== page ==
A buy to let landlord has been fined over £2,800 after harassing a tenant and changing the locks on his rental property.
Nathan Shipley, 46, pleaded guilty to a charge of ‘harassing an occupier to give up the occupation of their premises’ at North Staffordshire Justice Centre. Shipley was allegedly owed thousands of pounds in rent after his tenant failed to pay for six months. As a result of this, Shipley took the law into his own hands and changed the locks to the rental property, situated in Stoke-on-Trent City. He also attempted to remove the windows and doors in order to stop anyone inhabiting the property.
The landlord’s behaviour earned him a fine of £2,000. He was also ordered to pay court costs of £602.20 and a £200 surcharge, making the total amount payable £2,802.20.
Prosecutor Ashleigh Pennell commented on the case: ‘The defendant changed the locks to the front door of the property with no court order in place. The defendant attempted to remove windows and doors to stop the future occupation of the property. Mr Shipley was not concerned with prosecution as his tenant was in rent arrears. Given that the landlord was owed thousands of pounds by his tenant, it is understandable that he would have become frustrated, but there are correct legal channels to evict a tenant.’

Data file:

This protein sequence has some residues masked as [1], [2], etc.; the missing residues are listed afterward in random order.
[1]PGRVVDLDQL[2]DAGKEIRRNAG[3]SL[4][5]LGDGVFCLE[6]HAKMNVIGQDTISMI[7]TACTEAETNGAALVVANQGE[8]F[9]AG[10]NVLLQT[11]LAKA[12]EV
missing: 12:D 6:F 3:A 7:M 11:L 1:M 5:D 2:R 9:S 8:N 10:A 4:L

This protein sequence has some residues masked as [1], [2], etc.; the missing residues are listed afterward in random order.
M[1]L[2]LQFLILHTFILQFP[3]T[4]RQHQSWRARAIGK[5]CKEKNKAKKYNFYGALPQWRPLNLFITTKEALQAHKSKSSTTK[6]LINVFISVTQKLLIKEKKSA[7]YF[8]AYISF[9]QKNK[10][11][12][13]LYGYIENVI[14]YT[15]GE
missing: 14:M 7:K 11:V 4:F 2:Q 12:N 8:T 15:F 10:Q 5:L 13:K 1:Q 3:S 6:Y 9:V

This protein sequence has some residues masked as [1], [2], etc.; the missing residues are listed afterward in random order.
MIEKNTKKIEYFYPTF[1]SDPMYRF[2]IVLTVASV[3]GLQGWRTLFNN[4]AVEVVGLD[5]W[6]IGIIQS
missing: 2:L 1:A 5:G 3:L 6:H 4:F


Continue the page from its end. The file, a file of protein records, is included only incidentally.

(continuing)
Chief executive of Stoke-on-Trent Citizen’s Advice Bureau (CAB), Simon Harris, added: ‘A landlord can evict their tenant if they are in breach of the tenancy agreement, although it is dependent on a breach in the agreement. There is a legal procedure of taking the matter to court and persuading that there is an offence which warrants eviction. What a landlord cannot do is evict without following procedure – that is harassment and a criminal offence. If a tenant is concerned about a landlord then they can contact the CAB for free legal advice and if necessary contact the council or police because it could be a criminal matter.’